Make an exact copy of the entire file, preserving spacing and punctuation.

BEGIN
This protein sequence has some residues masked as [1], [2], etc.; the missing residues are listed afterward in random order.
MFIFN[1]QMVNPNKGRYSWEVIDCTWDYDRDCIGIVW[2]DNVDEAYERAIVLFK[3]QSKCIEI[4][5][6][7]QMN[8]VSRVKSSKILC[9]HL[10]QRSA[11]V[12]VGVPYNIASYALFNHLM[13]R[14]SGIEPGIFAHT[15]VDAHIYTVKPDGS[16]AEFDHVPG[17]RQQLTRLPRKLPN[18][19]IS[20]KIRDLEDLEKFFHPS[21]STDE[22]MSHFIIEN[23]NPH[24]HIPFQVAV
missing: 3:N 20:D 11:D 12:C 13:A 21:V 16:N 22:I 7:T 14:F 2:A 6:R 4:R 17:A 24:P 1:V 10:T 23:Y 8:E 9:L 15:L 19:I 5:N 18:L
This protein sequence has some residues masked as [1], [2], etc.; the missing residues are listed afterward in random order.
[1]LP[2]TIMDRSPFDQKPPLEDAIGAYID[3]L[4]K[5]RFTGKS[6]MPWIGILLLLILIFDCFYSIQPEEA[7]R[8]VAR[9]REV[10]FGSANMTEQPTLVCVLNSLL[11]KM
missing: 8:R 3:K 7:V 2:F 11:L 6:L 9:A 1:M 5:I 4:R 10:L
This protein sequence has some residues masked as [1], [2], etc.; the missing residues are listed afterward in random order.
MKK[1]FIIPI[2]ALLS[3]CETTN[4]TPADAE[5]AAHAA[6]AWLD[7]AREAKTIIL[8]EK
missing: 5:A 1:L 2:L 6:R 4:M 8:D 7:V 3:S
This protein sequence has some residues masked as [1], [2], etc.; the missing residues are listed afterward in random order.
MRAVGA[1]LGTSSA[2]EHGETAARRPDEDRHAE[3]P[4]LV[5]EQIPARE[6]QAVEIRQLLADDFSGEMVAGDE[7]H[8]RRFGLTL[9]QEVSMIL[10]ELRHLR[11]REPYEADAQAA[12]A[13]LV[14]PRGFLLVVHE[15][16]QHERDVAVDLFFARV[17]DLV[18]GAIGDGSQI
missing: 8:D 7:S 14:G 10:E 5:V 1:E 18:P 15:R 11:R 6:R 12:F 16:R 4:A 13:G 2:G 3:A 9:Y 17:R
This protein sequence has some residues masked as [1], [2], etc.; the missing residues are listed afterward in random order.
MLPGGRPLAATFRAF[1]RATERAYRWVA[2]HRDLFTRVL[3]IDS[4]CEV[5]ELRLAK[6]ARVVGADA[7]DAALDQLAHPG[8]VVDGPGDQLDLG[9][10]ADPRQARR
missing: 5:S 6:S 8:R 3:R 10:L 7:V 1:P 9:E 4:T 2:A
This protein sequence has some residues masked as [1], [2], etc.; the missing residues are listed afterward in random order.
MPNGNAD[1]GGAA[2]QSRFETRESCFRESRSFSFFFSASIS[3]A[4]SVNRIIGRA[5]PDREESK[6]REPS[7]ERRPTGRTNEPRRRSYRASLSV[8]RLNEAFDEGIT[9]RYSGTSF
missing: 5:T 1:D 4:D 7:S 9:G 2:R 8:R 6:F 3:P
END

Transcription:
This protein sequence has some residues masked as [1], [2], etc.; the missing residues are listed afterward in random order.
MFIFN[1]QMVNPNKGRYSWEVIDCTWDYDRDCIGIVW[2]DNVDEAYERAIVLFK[3]QSKCIEI[4][5][6][7]QMN[8]VSRVKSSKILC[9]HL[10]QRSA[11]V[12]VGVPYNIASYALFNHLM[13]R[14]SGIEPGIFAHT[15]VDAHIYTVKPDGS[16]AEFDHVPG[17]RQQLTRLPRKLPN[18][19]IS[20]KIRDLEDLEKFFHPS[21]STDE[22]MSHFIIEN[23]NPH[24]HIPFQVAV
missing: 3:N 20:D 11:D 12:C 13:A 21:V 16:N 22:I 7:T 14:F 2:A 6:R 4:R 17:A 24:P 1:V 10:T 23:Y 8:E 9:L 15:L 19:I 5:N 18:L
This protein sequence has some residues masked as [1], [2], etc.; the missing residues are listed afterward in random order.
[1]LP[2]TIMDRSPFDQKPPLEDAIGAYID[3]L[4]K[5]RFTGKS[6]MPWIGILLLLILIFDCFYSIQPEEA[7]R[8]VAR[9]REV[10]FGSANMTEQPTLVCVLNSLL[11]KM
missing: 8:R 3:K 7:V 2:F 11:L 6:L 9:A 1:M 5:I 4:R 10:L
This protein sequence has some residues masked as [1], [2], etc.; the missing residues are listed afterward in random order.
MKK[1]FIIPI[2]ALLS[3]CETTN[4]TPADAE[5]AAHAA[6]AWLD[7]AREAKTIIL[8]EK
missing: 5:A 1:L 2:L 6:R 4:M 8:D 7:V 3:S
This protein sequence has some residues masked as [1], [2], etc.; the missing residues are listed afterward in random order.
MRAVGA[1]LGTSSA[2]EHGETAARRPDEDRHAE[3]P[4]LV[5]EQIPARE[6]QAVEIRQLLADDFSGEMVAGDE[7]H[8]RRFGLTL[9]QEVSMIL[10]ELRHLR[11]REPYEADAQAA[12]A[13]LV[14]PRGFLLVVHE[15][16]QHERDVAVDLFFARV[17]DLV[18]GAIGDGSQI
missing: 8:D 7:S 14:G 10:E 5:V 1:E 18:P 15:R 11:R 6:R 12:F 16:R 4:A 13:G 2:G 3:A 9:Y 17:R
This protein sequence has some residues masked as [1], [2], etc.; the missing residues are listed afterward in random order.
MLPGGRPLAATFRAF[1]RATERAYRWVA[2]HRDLFTRVL[3]IDS[4]CEV[5]ELRLAK[6]ARVVGADA[7]DAALDQLAHPG[8]VVDGPGDQLDLG[9][10]ADPRQARR
missing: 5:S 6:S 8:R 3:R 10:L 7:V 1:P 9:E 4:T 2:A
This protein sequence has some residues masked as [1], [2], etc.; the missing residues are listed afterward in random order.
MPNGNAD[1]GGAA[2]QSRFETRESCFRESRSFSFFFSASIS[3]A[4]SVNRIIGRA[5]PDREESK[6]REPS[7]ERRPTGRTNEPRRRSYRASLSV[8]RLNEAFDEGIT[9]RYSGTSF
missing: 5:T 1:D 4:D 7:S 9:G 2:R 8:R 6:F 3:P